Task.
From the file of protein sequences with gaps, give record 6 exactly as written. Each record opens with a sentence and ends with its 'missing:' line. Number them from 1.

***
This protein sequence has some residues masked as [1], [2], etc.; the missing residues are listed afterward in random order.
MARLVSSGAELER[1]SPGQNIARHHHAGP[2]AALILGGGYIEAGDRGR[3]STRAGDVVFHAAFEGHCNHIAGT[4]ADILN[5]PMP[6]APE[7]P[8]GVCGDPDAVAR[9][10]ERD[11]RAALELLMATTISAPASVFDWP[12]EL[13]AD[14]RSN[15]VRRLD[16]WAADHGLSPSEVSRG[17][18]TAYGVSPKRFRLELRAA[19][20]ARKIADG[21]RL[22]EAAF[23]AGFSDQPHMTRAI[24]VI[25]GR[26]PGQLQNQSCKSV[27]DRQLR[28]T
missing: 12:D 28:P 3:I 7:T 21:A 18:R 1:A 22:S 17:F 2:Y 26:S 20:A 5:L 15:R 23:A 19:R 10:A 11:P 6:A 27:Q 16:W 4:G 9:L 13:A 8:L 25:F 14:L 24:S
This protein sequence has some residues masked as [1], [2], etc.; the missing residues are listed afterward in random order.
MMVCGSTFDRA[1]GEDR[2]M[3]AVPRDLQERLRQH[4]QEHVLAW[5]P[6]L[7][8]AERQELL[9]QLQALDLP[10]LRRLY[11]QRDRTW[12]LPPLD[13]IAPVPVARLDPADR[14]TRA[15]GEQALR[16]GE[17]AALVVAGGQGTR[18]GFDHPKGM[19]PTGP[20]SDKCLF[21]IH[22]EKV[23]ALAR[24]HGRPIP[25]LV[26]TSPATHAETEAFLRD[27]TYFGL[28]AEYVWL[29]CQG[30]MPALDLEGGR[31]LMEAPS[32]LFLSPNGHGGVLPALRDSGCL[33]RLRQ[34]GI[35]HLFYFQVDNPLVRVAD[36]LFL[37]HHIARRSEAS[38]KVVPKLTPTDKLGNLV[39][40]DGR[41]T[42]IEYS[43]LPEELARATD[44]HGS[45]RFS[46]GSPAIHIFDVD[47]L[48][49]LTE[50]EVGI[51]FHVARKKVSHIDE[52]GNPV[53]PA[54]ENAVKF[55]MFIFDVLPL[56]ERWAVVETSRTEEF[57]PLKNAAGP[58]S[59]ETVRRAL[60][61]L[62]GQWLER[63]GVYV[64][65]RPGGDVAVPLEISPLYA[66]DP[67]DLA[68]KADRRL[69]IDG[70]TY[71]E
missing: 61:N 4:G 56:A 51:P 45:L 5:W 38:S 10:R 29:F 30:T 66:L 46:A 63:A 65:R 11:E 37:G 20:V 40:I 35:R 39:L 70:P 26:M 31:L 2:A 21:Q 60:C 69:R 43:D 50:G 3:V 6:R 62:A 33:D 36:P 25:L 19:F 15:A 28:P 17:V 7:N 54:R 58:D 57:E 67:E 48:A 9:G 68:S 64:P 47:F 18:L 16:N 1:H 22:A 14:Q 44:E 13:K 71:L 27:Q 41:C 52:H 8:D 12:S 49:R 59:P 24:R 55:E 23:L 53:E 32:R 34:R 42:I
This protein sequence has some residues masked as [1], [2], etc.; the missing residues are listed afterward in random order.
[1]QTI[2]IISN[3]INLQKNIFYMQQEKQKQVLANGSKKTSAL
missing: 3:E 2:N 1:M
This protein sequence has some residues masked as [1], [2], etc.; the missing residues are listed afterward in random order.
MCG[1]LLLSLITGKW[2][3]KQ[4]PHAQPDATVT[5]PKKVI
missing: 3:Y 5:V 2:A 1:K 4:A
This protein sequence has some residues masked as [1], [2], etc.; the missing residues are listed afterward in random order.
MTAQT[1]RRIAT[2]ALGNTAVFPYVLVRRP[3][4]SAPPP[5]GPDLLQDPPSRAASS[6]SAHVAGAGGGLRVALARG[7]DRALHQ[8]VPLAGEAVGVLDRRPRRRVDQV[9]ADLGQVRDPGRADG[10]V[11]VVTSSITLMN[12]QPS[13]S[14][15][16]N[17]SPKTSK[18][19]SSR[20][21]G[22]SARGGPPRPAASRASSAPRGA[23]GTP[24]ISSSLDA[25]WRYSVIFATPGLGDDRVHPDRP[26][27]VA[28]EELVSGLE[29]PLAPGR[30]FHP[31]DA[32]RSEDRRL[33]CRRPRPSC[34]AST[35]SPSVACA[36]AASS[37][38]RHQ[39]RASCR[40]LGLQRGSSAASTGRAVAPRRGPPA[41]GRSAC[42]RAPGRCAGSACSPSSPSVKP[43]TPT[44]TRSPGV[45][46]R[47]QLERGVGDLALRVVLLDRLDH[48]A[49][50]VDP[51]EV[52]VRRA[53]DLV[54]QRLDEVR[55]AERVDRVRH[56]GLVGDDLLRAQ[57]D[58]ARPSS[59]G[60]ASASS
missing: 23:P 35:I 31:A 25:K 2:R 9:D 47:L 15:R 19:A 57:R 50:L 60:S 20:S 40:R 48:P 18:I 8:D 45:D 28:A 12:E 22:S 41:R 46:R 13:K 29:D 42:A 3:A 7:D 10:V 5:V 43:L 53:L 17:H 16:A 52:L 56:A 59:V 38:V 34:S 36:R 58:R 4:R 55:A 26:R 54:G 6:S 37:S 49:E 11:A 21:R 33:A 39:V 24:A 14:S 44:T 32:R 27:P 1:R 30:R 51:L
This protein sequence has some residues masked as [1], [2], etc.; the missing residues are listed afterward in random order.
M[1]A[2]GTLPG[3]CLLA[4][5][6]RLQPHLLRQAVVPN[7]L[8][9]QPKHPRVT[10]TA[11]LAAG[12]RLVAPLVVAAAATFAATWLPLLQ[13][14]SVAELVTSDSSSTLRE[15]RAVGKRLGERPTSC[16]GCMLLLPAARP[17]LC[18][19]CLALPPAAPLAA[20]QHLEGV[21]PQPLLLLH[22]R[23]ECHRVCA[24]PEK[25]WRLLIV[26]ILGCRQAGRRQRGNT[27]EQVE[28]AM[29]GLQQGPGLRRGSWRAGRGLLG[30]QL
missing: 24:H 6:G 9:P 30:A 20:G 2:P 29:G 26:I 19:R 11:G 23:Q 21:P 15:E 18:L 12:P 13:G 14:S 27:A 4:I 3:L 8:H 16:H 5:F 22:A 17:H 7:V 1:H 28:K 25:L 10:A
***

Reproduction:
This protein sequence has some residues masked as [1], [2], etc.; the missing residues are listed afterward in random order.
M[1]A[2]GTLPG[3]CLLA[4][5][6]RLQPHLLRQAVVPN[7]L[8][9]QPKHPRVT[10]TA[11]LAAG[12]RLVAPLVVAAAATFAATWLPLLQ[13][14]SVAELVTSDSSSTLRE[15]RAVGKRLGERPTSC[16]GCMLLLPAARP[17]LC[18][19]CLALPPAAPLAA[20]QHLEGV[21]PQPLLLLH[22]R[23]ECHRVCA[24]PEK[25]WRLLIV[26]ILGCRQAGRRQRGNT[27]EQVE[28]AM[29]GLQQGPGLRRGSWRAGRGLLG[30]QL
missing: 24:H 6:G 9:P 30:A 20:G 2:P 29:G 26:I 19:R 11:G 23:Q 21:P 15:E 18:L 12:P 13:G 14:S 27:A 4:I 3:L 8:H 16:H 5:F 22:A 17:H 7:V 1:H 28:K 25:L 10:A